Eli Williamson’s ‘Four Virtues’ exhibit highlights loving Black fathers


Photo courtesy of Eli Williamson

Three years ago Eli Williamson said he embarked on a photographic journey to capture loving and virtuous Black fathers. His first exhibit, “The Four Virtues” is running at Evanston Art Center through March 10.

Jack Austin, Senior Staffer

Southside photographer Eli Williamson documents loving fathers with their children in everyday settings. Williamson said the mission of his exhibit is to highlight and change the “negative stereotypical perception of Black fathers.” 

“As a Black father myself, we’re not seen as virtuous,” Williamson said. “There’s no conversation about the virtuous Black man as a father in society. It’s ludicrous, actually. And it’s really, really poisonous.” 

“The Four Virtues,” Williamson’s first exhibit, is running in Evanston Art Center through March 10. It is displayed in the lobby gallery, which is reserved for BIPOC and LGBTQ+ artists. 

Evanston Art Center’s Manager of Exhibitions Audrey Avril said the images are rich in color and thematically compelling. Avril said Williamson shows many Black men as fathers expressing compassion, tenderness, gentleness and honorable virtues. 

Evanston artist and curator Fran Joy said when she thinks of fatherhood, she imagines direction and protection. She said there is a false sense that such traits are absent in the Black community. 

“There’s a lot of really loving (Black) fathers who spend a lot of time with their kids and who are very close and very attached,” Joy said. “That is not really projected that much in general society.” 

Paula Danoff (Kellogg ‘82), president and CEO of the Evanston Art Center, said several Black fathers attended the gallery opening and took photos of themselves next to the displayed photographs. 

Danoff said many visitors had an emotional response to the intimate images.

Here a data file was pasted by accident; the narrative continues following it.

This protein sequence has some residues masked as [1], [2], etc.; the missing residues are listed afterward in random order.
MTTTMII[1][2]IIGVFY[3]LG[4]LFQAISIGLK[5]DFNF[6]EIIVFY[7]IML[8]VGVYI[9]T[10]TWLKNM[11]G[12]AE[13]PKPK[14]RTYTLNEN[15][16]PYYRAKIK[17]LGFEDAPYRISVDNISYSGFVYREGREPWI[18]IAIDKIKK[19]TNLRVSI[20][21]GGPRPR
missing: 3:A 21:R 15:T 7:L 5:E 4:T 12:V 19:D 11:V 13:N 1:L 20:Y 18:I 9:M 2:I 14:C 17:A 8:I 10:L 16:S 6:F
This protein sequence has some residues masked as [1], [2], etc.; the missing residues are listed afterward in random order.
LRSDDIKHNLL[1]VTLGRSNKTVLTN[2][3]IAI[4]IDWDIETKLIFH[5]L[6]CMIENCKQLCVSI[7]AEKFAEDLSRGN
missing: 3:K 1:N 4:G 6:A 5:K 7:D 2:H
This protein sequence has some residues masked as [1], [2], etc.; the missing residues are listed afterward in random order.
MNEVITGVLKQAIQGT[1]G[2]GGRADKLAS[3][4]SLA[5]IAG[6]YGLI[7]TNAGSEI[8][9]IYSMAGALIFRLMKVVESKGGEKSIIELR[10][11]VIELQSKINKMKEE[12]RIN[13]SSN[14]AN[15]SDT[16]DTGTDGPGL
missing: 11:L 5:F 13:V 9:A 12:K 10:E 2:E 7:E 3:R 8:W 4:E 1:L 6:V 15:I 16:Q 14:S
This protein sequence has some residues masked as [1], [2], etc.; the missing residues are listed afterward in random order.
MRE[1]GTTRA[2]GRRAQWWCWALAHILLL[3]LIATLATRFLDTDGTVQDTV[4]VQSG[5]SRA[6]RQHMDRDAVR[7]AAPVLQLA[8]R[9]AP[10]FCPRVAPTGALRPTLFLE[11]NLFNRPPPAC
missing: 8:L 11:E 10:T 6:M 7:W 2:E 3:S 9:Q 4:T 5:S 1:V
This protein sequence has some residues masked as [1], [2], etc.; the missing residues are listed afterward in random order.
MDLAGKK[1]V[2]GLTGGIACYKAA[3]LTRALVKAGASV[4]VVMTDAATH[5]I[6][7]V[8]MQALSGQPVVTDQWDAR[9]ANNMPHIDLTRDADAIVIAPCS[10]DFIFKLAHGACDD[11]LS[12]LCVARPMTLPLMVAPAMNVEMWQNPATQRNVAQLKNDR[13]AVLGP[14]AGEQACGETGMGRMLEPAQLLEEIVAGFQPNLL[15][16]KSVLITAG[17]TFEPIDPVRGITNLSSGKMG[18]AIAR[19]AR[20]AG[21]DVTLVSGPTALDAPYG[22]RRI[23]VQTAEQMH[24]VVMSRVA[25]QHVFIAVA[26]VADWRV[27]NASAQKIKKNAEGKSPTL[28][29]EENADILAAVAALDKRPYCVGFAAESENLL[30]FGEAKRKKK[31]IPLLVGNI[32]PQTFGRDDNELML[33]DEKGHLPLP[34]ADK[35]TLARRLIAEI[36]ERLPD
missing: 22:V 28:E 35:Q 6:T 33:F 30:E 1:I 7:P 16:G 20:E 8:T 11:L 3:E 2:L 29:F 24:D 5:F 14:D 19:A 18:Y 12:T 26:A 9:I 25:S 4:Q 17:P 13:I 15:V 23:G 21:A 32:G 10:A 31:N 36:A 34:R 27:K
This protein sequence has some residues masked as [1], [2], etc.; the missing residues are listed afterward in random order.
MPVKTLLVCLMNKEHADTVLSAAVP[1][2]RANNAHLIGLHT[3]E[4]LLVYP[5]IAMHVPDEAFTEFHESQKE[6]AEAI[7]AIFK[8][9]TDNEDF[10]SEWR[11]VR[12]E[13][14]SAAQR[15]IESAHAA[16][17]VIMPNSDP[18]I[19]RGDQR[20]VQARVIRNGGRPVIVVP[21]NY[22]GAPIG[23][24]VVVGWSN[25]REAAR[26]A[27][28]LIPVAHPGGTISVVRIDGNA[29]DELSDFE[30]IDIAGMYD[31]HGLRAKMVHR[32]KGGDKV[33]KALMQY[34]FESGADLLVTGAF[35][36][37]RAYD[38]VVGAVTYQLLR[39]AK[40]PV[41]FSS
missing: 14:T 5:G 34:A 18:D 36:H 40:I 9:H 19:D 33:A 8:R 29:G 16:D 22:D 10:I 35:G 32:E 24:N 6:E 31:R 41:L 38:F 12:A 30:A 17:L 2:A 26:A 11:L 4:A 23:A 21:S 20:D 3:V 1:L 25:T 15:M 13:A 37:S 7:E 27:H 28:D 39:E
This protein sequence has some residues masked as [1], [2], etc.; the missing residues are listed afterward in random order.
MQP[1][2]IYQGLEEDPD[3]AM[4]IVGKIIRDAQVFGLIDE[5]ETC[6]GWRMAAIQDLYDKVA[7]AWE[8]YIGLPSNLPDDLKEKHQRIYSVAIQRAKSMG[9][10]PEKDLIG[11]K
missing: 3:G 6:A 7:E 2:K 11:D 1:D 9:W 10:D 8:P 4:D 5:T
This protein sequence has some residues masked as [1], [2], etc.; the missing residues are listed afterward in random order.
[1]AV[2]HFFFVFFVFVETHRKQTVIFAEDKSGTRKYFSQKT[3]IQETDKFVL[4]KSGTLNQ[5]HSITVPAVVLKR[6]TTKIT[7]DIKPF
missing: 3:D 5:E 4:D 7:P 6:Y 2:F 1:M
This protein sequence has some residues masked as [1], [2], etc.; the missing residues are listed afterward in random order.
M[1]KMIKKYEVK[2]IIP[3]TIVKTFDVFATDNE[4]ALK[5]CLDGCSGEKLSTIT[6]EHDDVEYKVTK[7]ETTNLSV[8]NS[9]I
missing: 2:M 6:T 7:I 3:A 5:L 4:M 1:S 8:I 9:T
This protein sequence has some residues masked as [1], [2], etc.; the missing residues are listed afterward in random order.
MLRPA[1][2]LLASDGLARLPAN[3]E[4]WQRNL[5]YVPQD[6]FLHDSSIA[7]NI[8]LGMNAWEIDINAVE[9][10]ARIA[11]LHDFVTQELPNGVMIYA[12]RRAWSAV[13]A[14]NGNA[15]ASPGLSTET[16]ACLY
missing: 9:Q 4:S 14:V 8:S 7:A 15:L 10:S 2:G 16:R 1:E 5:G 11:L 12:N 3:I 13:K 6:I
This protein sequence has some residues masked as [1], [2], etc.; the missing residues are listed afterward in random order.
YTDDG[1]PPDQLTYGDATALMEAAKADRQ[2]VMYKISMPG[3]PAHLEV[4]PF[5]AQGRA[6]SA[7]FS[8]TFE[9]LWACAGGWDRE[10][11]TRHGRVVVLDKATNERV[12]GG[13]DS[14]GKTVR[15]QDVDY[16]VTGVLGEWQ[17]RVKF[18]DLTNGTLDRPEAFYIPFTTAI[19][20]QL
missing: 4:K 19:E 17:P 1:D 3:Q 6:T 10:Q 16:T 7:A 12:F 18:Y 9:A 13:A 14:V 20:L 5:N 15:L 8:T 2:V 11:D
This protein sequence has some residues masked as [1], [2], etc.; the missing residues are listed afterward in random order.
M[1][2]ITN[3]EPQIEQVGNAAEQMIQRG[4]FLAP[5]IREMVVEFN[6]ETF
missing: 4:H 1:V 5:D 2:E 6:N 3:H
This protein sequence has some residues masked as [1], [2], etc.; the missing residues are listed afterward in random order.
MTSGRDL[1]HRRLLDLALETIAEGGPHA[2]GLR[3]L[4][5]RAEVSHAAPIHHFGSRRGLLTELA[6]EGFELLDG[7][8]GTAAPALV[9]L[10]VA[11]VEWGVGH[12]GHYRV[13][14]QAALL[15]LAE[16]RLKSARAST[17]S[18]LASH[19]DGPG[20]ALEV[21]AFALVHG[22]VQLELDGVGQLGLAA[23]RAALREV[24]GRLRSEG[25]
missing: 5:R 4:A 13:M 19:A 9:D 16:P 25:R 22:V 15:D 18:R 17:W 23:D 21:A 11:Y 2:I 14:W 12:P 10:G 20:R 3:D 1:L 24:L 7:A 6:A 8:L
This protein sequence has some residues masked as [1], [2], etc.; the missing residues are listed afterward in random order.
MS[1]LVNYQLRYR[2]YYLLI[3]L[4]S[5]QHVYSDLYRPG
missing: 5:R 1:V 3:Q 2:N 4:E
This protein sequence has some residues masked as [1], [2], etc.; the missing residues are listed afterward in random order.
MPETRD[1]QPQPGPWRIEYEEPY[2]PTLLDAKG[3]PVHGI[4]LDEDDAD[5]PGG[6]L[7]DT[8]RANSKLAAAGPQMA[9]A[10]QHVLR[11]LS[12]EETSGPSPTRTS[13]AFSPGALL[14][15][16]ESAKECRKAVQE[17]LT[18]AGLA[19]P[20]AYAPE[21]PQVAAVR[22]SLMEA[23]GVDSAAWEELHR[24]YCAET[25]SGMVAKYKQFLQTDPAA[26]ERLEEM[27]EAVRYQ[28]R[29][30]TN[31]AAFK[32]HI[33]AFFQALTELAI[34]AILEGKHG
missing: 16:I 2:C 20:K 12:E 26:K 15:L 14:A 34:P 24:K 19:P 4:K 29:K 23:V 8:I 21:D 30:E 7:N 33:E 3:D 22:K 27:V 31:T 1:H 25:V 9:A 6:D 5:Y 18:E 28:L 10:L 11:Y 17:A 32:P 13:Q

“It just gives you such a wonderful feeling of hope and inspiration,” Danoff said. “When you see them all together in the way he’s done it, it’s such a positive view of life.” 

Daniel Rogers, a Black father who saw the exhibit, said that while he does not consider himself an “art person,” he appreciates Williamson for telling stories that give dignity to Black fathers. Specifically, Rogers said that photos of fathers walking kids to school, on the bus or in the park resonated with him. 

Rogers said he had a difficult relationship with his own father, which he said was due to the unique problems and struggles that come with being a Black man. As a father himself, he said he tries to overcome such obstacles. 

“I’m proud, I strive to be there,” Rogers said. “I aspire to be present.”

Williamson said he decided to seriously pursue photography three years ago and has been shooting every day since. He said he finds an abundance of examples of virtuous fathers to shoot. 

The damage caused by the negative stereotypes inspires Williamson to capture Black fathers in a positive light. 

“I’ve taken some pretty good images of people that have shown them in the best of light,” Williamson said. “And when I say that it’s not because they’re perfect. It’s because they exist. And they’re doing their best.” 

Changing the aperture of a camera allows more light in. Similarly, Williamson said if people change their perception, they will see a multitude of examples of loving Black fathers at the movies, at car shows and elsewhere. 

The quantity of photos in his displays and photo essays is just as important as their quality, Williamson said, because it demonstrates how common loving Black fathers are. Williamson often gives his subjects the photos he’s taken of them because they have often never had a professional photo taken of them with their kids. 

Willard Williamson, Eli’s father and a photographer for over 50 years, said he was proud to see his son depict Black men in a positive light. 

“It’s a dimension that we normally don’t see on television and hear about on radio,” Willard Williamson said. “(Black) fathers have to go through (a lot) to raise their kids and to be present for what their needs are. It brings up the challenges of being a Black father. I’m very proud that he put himself out there.” 

Email: [email protected]

Twitter: @JackAustinNews

Related Stories: 

Chicago artist David Geary’s exhibit ‘Experimental’ explores Black identity through colorful portraits

Connie Noyes’ ‘we are built in water’ exhibit explores personal and collective grief

Chicago artist Trotter Alexander explores Hawaiian culture in Dittmar Gallery exhibit ‘Ka Makana o’ka’